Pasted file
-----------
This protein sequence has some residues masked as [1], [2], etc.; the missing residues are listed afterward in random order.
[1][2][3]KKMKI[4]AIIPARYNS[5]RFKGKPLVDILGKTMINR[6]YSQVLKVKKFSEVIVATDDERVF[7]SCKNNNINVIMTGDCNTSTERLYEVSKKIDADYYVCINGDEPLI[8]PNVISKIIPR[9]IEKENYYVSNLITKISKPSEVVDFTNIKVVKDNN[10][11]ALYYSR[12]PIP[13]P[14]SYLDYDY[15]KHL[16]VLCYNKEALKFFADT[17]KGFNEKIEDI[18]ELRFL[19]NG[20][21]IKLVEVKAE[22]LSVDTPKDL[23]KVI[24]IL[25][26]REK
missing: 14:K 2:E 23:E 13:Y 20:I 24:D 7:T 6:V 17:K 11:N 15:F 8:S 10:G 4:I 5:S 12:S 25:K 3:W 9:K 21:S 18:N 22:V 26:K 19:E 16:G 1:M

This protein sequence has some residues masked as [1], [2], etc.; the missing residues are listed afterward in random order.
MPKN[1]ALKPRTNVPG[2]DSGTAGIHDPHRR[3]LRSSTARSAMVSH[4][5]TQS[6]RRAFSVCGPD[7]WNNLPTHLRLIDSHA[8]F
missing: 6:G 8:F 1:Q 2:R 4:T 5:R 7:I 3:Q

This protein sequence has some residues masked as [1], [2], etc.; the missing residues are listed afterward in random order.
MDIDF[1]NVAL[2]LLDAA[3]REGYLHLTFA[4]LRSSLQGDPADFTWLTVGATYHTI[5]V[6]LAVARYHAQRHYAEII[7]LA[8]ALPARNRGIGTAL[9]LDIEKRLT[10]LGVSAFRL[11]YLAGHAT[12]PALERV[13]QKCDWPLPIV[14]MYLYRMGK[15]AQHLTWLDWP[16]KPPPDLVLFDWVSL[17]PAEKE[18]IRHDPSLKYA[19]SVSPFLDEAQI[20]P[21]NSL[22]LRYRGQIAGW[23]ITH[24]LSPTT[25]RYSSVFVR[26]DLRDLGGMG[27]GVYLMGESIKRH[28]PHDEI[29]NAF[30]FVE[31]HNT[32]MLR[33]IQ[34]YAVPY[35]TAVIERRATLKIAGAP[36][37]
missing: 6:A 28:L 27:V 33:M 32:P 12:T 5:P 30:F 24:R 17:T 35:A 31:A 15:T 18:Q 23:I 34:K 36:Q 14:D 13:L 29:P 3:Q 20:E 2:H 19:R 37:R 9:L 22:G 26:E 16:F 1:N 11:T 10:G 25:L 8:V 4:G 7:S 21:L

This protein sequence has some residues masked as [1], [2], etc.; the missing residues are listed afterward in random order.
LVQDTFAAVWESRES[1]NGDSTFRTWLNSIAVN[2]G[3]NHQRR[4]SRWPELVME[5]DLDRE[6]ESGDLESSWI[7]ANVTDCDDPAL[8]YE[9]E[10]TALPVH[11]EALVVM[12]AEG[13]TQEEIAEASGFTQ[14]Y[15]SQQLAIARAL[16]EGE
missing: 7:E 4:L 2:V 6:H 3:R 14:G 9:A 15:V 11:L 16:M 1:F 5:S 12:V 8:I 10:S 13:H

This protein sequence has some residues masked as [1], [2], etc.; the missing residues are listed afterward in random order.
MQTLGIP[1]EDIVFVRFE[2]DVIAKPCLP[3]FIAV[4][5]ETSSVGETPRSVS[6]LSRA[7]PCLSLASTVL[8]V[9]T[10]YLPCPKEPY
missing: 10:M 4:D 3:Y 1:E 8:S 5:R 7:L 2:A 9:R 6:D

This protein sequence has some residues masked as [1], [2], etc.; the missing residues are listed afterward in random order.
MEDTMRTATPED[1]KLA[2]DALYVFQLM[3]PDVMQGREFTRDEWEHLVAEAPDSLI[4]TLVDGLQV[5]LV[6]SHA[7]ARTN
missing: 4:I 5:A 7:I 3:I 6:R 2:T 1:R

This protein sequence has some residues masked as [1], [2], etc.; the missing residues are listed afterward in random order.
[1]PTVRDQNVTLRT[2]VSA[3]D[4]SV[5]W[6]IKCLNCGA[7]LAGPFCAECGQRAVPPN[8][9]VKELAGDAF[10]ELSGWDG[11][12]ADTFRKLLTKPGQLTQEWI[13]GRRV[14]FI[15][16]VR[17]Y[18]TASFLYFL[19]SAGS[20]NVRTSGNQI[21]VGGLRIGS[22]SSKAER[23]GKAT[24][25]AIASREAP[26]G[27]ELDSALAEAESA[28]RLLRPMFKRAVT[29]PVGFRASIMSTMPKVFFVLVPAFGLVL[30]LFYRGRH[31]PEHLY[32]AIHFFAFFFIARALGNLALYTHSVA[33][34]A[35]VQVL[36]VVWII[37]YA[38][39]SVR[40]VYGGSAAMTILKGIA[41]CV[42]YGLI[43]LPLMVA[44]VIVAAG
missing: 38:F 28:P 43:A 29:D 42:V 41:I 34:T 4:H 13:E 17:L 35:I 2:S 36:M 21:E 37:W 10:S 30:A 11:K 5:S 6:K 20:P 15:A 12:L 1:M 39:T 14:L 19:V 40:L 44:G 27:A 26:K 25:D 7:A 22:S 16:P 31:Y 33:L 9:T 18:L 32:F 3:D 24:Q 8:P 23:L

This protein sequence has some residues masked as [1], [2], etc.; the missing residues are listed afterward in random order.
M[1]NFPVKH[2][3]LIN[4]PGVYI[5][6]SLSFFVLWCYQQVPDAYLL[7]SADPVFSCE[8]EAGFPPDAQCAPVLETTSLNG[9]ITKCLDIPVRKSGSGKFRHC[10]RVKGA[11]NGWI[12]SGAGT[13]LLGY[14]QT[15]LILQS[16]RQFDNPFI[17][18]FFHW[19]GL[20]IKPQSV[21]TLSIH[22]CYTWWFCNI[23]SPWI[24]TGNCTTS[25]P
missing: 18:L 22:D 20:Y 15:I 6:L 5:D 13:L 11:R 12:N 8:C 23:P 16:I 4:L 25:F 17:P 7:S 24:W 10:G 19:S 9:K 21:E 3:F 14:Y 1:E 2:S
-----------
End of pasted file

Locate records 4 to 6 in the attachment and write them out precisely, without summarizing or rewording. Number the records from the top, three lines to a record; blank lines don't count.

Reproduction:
This protein sequence has some residues masked as [1], [2], etc.; the missing residues are listed afterward in random order.
LVQDTFAAVWESRES[1]NGDSTFRTWLNSIAVN[2]G[3]NHQRR[4]SRWPELVME[5]DLDRE[6]ESGDLESSWI[7]ANVTDCDDPAL[8]YE[9]E[10]TALPVH[11]EALVVM[12]AEG[13]TQEEIAEASGFTQ[14]Y[15]SQQLAIARAL[16]EGE
missing: 7:E 4:L 2:V 6:H 3:R 14:G 9:A 15:V 11:L 16:M 1:F 5:S 12:V 8:I 10:S 13:H

This protein sequence has some residues masked as [1], [2], etc.; the missing residues are listed afterward in random order.
MQTLGIP[1]EDIVFVRFE[2]DVIAKPCLP[3]FIAV[4][5]ETSSVGETPRSVS[6]LSRA[7]PCLSLASTVL[8]V[9]T[10]YLPCPKEPY
missing: 10:M 4:D 3:Y 1:E 8:S 5:R 7:L 2:A 9:R 6:D

This protein sequence has some residues masked as [1], [2], etc.; the missing residues are listed afterward in random order.
MEDTMRTATPED[1]KLA[2]DALYVFQLM[3]PDVMQGREFTRDEWEHLVAEAPDSLI[4]TLVDGLQV[5]LV[6]SHA[7]ARTN
missing: 4:I 5:A 7:I 3:I 6:R 2:T 1:R